GEARY v. STATEAnnotate this Case
GEARY v. STATE
1985 OK CR 141
709 P.2d 690
Case Number: F-83-671
Oklahoma Court of Criminal Appeals
An Appeal from the District Court of Okmulgee County; Edgar R. Boatman, District Judge.
TRACY M. GEARY, appellant, was convicted of Driving Under the Influence of Intoxicating Liquor, Subsequent Offense, in the District Court of Okmulgee County, Case No. CRF-83-3, sentenced to five (5) years, and appeals. AFFIRMED.
Thomas G. Smith, Special Counsel, Norman, for appellant.
Michael C. Turpen, Atty. Gen., William H. Luker, Asst. Atty. Gen., Oklahoma City, for appellee.
PARKS, Presiding Judge:
[709 P.2d 692]
¶1 The appellant, Tracy M. Geary, was charged, tried and convicted in the District Court of Okmulgee County, Oklahoma, Case No. CRF-83-3, for the offense of Driving Under the Influence of Intoxicating Liquor, Subsequent Offense. His sentence was fixed at a term of five (5) years imprisonment in the State Penitentiary. We affirm.
¶2 The uncontroverted testimony revealed that on the evening of January 1, 1983, Officers Mike Claver and Jim Lemay were on routine patrol in the city of Henryetta, Oklahoma. At approximately 9:45 p.m., the officers received a radio message advising them of a Citizen's Band (CB) Radio report of a vehicle traveling west on the eastbound lane of Interstate 40 between the two Henryetta exits. Officer Claver contacted a highway patrol officer by radio and advised him of the situation. The state trooper requested that the officers try to spot the automobile and that he would proceed there as soon as possible.
¶3 Responding to the request, Officers Claver and Lemay entered the expressway and proceeded west on the westbound lane. Upon spotting a vehicle traveling 50 to 55 miles per hour, traveling west on the eastbound lane, Officer Claver engaged his siren and red lights and directed a spot light on the appellant's vehicle. The appellant continued driving for two miles before finally stopping with his vehicle partially on the shoulder and on the highway.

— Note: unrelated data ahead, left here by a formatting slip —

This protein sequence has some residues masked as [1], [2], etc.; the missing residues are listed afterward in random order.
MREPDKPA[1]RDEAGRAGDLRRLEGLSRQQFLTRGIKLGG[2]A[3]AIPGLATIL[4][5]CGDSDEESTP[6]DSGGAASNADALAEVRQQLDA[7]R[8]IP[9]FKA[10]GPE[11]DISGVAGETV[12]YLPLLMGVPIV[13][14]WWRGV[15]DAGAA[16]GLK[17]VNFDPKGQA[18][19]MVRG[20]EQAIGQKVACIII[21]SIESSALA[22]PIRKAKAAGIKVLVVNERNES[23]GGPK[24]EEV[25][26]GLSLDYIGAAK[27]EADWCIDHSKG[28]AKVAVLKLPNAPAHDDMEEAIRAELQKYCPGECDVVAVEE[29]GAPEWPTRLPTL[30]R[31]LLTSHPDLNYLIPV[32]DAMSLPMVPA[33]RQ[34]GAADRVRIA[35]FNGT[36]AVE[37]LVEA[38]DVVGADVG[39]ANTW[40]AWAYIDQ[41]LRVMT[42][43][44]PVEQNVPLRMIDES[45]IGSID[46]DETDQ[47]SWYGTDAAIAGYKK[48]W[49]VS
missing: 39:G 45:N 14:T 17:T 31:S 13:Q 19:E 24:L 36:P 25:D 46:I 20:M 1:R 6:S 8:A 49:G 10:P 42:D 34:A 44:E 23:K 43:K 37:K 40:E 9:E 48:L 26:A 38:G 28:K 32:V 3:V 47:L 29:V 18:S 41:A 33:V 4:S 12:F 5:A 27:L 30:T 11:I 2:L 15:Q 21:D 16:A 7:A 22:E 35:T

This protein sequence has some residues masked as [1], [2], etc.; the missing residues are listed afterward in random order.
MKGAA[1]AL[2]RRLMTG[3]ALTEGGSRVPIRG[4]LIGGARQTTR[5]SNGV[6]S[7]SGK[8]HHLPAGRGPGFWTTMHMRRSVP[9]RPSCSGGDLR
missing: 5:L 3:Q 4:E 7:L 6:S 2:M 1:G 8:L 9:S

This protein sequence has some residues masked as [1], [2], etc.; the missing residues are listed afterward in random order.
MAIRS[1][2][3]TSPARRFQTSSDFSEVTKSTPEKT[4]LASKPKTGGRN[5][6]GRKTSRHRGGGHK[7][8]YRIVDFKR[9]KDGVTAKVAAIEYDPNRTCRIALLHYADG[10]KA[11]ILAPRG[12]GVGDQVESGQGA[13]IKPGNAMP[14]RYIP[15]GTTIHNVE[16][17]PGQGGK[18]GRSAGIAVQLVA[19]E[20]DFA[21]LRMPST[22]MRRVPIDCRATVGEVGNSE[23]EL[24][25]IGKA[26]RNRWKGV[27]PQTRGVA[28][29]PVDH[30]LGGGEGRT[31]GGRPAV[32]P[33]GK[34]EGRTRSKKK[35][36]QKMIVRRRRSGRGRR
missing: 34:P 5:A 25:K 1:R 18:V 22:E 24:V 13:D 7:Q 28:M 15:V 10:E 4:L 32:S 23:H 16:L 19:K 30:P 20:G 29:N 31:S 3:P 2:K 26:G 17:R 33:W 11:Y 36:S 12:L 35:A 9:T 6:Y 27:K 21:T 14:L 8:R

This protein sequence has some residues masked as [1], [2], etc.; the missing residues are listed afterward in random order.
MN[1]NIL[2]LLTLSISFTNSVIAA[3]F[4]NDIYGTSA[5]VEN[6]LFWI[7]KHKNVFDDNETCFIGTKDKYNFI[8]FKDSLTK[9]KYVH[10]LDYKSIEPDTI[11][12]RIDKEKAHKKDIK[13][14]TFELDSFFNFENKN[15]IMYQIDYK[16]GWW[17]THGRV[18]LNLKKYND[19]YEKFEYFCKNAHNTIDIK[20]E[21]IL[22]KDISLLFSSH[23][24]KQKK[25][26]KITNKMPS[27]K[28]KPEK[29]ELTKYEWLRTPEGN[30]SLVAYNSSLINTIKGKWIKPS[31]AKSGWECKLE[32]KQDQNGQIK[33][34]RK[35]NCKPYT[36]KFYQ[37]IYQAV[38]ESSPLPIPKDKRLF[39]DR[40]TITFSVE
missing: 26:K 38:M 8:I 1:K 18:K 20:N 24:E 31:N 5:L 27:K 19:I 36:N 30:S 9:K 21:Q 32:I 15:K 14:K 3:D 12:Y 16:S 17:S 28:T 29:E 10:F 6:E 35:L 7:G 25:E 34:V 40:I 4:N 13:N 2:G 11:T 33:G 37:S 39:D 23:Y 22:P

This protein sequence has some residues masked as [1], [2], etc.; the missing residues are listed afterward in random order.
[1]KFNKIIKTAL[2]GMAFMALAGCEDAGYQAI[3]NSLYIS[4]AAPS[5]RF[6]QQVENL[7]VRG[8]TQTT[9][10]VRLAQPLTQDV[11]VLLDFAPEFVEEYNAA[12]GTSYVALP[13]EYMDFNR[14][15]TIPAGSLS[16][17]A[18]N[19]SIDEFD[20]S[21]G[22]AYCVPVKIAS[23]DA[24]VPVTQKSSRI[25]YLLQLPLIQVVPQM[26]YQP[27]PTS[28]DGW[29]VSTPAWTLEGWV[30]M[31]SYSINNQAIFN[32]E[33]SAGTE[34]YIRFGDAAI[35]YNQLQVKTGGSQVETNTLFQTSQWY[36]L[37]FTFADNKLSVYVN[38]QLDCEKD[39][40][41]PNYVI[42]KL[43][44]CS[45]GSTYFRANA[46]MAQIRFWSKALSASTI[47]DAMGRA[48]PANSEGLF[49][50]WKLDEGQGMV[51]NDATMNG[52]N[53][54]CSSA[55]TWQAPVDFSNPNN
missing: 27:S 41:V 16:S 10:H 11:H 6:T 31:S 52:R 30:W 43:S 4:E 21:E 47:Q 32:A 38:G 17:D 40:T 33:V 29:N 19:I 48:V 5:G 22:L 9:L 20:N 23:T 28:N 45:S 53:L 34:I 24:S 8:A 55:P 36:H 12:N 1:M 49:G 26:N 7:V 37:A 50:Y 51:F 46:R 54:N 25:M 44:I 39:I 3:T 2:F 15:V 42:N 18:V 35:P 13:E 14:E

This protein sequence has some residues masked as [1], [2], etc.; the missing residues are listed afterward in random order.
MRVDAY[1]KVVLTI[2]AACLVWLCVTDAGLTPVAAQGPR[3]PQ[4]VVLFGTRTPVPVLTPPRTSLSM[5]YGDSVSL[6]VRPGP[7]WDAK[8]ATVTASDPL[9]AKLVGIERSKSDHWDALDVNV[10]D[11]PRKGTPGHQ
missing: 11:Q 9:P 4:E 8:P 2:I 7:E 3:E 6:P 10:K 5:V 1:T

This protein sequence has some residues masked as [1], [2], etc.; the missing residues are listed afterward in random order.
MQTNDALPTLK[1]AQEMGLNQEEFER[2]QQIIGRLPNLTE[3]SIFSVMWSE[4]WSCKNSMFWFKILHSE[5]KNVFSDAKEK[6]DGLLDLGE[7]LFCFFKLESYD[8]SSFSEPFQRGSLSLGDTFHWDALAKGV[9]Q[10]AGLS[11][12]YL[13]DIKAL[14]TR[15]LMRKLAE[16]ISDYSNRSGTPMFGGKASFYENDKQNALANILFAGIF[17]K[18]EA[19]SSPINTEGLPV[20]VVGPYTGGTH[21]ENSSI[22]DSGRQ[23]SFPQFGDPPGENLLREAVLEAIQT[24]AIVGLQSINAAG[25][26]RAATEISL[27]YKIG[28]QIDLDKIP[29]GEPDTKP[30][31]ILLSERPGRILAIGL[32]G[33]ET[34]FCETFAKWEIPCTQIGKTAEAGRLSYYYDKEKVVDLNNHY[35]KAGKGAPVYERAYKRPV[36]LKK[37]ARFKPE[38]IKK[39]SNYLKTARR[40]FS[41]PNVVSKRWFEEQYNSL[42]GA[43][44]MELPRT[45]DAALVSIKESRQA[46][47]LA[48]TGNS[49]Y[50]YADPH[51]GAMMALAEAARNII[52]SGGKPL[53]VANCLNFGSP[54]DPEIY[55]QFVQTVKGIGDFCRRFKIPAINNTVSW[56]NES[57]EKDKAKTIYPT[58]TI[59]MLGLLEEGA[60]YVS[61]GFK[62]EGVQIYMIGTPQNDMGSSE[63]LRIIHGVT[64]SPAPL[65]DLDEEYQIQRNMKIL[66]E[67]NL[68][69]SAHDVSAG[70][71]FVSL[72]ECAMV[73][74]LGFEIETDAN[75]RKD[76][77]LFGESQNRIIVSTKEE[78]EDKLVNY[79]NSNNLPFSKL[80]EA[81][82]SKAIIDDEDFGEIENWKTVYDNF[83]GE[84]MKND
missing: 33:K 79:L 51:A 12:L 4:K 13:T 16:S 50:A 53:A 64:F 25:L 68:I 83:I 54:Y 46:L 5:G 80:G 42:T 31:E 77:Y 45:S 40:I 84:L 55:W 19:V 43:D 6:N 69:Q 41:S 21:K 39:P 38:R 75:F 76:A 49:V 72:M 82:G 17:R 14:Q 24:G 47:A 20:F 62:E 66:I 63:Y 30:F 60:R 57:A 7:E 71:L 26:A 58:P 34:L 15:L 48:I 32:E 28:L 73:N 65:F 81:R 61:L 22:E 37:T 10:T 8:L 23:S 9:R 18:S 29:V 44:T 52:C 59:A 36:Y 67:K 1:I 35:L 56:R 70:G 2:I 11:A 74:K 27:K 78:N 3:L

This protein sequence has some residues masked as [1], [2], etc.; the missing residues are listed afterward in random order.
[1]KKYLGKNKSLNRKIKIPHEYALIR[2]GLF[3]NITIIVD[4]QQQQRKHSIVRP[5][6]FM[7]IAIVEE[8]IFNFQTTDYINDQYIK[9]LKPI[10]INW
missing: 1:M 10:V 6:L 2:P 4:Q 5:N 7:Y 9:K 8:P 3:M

¶4 As testified by both officers, the appellant, upon exiting his vehicle, was having difficulty walking, his clothes were in disarray, his eyes were bloodshot, his speech was slurred and sloppy, and he had the odor of alcohol on his breath. The appellant was asked to produce his driver's license but had difficulty in locating it, even though it was in plain sight. At this point, the appellant was handcuffed and placed under arrest.
¶5 Officer Claver placed the appellant in his patrol car and contacted the highway patrol officer on his radio. The state trooper, who was temporarily detained, requested that Officer Claver take the appellant to Henryetta. Upon an inventory of the appellant's car before leaving the scene, Officer Lemay recovered an open, half gallon container of whiskey under the front seat.
¶6 Officer Claver again contacted the highway patrol trooper after arriving in Henryetta. The trooper told Claver to advise the appellant of his chemical rights and to administer a breathalyzer test to the appellant if he wanted one. The appellant was advised of his rights and agreed to the test. The test result showed that there was 0.22 percent weight by volume blood alcohol concentration in the appellant's blood-stream.
¶7 In his first assignment of error, the appellant contends that the evidence at trial was the product of an illegal arrest, since the arresting officers were acting outside their jurisdiction. We disagree. We have previously held that a police officer's authority cannot extend beyond his jurisdiction, viz. the city of his employer. Graham v. State, 560 P.2d 200 (Okl.Cr. 1977). Furthermore, outside a police officer's region of authority, he acts as a private citizen, absent the established exceptions of fresh pursuit or the pursuit of an escapee. Knowlton v. State, 574 P.2d 1059 (Okl.Cr. 1978). However, other exceptions to this general rule may be authorized by statute. See, Graham, supra.
¶8 In Graham, supra at 203, this Court stated that "one municipality can request the assistance of another [709 P.2d 693] municipality's police officers pursuant to 11 O.S. 1971 § 20.6 [11-20.6]." Similar wording is found in the Highway Safety Code, 47 O.S.Supp. 1982 § 2-117 [47-2-117](2), to wit:
This section shall not limit a member of the Oklahoma Highway Patrol Division from requesting assistance from any other law enforcement agency nor limit officers of such agency from rendering the requested assistance. The officer and the law enforcement agency responding to the request of the member of the Oklahoma Highway Patrol Division or sheriff's department shall have the same rights and immunities as are possessed by the Oklahoma Highway Patrol Division.